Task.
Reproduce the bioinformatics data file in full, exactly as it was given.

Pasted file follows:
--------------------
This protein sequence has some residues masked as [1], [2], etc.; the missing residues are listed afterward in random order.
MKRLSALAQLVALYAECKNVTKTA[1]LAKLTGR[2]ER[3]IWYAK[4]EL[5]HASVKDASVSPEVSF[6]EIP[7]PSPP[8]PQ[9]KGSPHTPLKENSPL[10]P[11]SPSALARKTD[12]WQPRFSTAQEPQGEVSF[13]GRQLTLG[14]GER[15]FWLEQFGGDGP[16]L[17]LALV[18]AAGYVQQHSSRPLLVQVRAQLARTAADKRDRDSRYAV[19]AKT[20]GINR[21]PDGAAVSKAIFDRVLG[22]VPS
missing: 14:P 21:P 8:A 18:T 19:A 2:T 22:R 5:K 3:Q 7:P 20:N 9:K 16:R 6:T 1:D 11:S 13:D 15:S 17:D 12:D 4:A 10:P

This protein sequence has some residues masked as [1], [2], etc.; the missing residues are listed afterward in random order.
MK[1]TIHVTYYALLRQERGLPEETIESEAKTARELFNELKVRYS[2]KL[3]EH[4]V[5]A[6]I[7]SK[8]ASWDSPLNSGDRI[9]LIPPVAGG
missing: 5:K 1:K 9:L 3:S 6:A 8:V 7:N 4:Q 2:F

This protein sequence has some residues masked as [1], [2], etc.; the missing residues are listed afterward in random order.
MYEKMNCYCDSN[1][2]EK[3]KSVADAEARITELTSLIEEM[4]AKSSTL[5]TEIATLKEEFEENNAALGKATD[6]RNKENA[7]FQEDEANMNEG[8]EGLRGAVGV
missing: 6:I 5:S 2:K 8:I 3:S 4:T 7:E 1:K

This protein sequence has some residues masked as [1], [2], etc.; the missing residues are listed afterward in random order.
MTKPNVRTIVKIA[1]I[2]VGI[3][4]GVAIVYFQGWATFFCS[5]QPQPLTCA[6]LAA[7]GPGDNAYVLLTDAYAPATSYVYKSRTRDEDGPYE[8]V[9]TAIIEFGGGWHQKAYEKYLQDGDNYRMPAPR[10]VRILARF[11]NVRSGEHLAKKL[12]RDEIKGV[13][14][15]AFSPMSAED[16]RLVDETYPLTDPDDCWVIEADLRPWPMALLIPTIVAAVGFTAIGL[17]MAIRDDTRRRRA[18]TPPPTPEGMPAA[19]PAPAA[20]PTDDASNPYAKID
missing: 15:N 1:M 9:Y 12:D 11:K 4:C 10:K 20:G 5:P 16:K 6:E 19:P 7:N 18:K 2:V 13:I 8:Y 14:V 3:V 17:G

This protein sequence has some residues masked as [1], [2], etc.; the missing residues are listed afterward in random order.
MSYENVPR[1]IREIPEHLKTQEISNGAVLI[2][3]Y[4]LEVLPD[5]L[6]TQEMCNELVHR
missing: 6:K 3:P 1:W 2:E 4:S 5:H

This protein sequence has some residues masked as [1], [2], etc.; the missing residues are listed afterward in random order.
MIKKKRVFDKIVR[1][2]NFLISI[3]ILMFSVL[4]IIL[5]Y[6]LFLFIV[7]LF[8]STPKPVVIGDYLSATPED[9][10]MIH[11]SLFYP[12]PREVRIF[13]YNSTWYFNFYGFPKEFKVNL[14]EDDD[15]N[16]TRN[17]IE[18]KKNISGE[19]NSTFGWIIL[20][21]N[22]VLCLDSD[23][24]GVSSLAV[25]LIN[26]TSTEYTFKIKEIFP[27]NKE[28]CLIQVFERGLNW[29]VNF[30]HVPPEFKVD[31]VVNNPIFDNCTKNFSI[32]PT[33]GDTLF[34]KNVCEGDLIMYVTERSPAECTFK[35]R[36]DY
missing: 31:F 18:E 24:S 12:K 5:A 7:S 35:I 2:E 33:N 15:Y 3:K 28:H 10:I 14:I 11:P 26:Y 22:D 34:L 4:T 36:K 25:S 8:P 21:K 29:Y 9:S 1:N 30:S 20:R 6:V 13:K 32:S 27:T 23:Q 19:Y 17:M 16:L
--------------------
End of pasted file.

This protein sequence has some residues masked as [1], [2], etc.; the missing residues are listed afterward in random order.
MKRLSALAQLVALYAECKNVTKTA[1]LAKLTGR[2]ER[3]IWYAK[4]EL[5]HASVKDASVSPEVSF[6]EIP[7]PSPP[8]PQ[9]KGSPHTPLKENSPL[10]P[11]SPSALARKTD[12]WQPRFSTAQEPQGEVSF[13]GRQLTLG[14]GER[15]FWLEQFGGDGP[16]L[17]LALV[18]AAGYVQQHSSRPLLVQVRAQLARTAADKRDRDSRYAV[19]AKT[20]GINR[21]PDGAAVSKAIFDRVLG[22]VPS
missing: 14:P 21:P 8:A 18:T 19:A 2:T 22:R 5:K 3:Q 7:P 20:N 9:K 16:R 6:T 1:D 11:S 13:D 15:S 17:D 12:D 4:A 10:P

This protein sequence has some residues masked as [1], [2], etc.; the missing residues are listed afterward in random order.
MK[1]TIHVTYYALLRQERGLPEETIESEAKTARELFNELKVRYS[2]KL[3]EH[4]V[5]A[6]I[7]SK[8]ASWDSPLNSGDRI[9]LIPPVAGG
missing: 5:K 1:K 9:L 3:S 6:A 8:V 7:N 4:Q 2:F

This protein sequence has some residues masked as [1], [2], etc.; the missing residues are listed afterward in random order.
MYEKMNCYCDSN[1][2]EK[3]KSVADAEARITELTSLIEEM[4]AKSSTL[5]TEIATLKEEFEENNAALGKATD[6]RNKENA[7]FQEDEANMNEG[8]EGLRGAVGV
missing: 6:I 5:S 2:K 8:I 3:S 4:T 7:E 1:K

This protein sequence has some residues masked as [1], [2], etc.; the missing residues are listed afterward in random order.
MTKPNVRTIVKIA[1]I[2]VGI[3][4]GVAIVYFQGWATFFCS[5]QPQPLTCA[6]LAA[7]GPGDNAYVLLTDAYAPATSYVYKSRTRDEDGPYE[8]V[9]TAIIEFGGGWHQKAYEKYLQDGDNYRMPAPR[10]VRILARF[11]NVRSGEHLAKKL[12]RDEIKGV[13][14][15]AFSPMSAED[16]RLVDETYPLTDPDDCWVIEADLRPWPMALLIPTIVAAVGFTAIGL[17]MAIRDDTRRRRA[18]TPPPTPEGMPAA[19]PAPAA[20]PTDDASNPYAKID
missing: 15:N 1:M 9:Y 12:D 11:K 4:C 10:K 20:G 5:P 16:K 6:E 19:P 7:N 18:K 2:V 13:I 8:Y 14:V 3:V 17:G

This protein sequence has some residues masked as [1], [2], etc.; the missing residues are listed afterward in random order.
MSYENVPR[1]IREIPEHLKTQEISNGAVLI[2][3]Y[4]LEVLPD[5]L[6]TQEMCNELVHR
missing: 6:K 3:P 1:W 2:E 4:S 5:H

This protein sequence has some residues masked as [1], [2], etc.; the missing residues are listed afterward in random order.
MIKKKRVFDKIVR[1][2]NFLISI[3]ILMFSVL[4]IIL[5]Y[6]LFLFIV[7]LF[8]STPKPVVIGDYLSATPED[9][10]MIH[11]SLFYP[12]PREVRIF[13]YNSTWYFNFYGFPKEFKVNL[14]EDDD[15]N[16]TRN[17]IE[18]KKNISGE[19]NSTFGWIIL[20][21]N[22]VLCLDSD[23][24]GVSSLAV[25]LIN[26]TSTEYTFKIKEIFP[27]NKE[28]CLIQVFERGLNW[29]VNF[30]HVPPEFKVD[31]VVNNPIFDNCTKNFSI[32]PT[33]GDTLF[34]KNVCEGDLIMYVTERSPAECTFK[35]R[36]DY
missing: 31:F 18:E 24:S 12:K 5:A 7:S 35:I 2:E 33:N 15:Y 3:K 28:H 10:I 14:I 11:P 26:Y 22:D 34:L 4:T 36:K 25:S 8:P 21:K 29:Y 9:S 1:N 30:S 20:R 6:V 13:K 32:S 27:T 23:Q 19:Y 17:M 16:L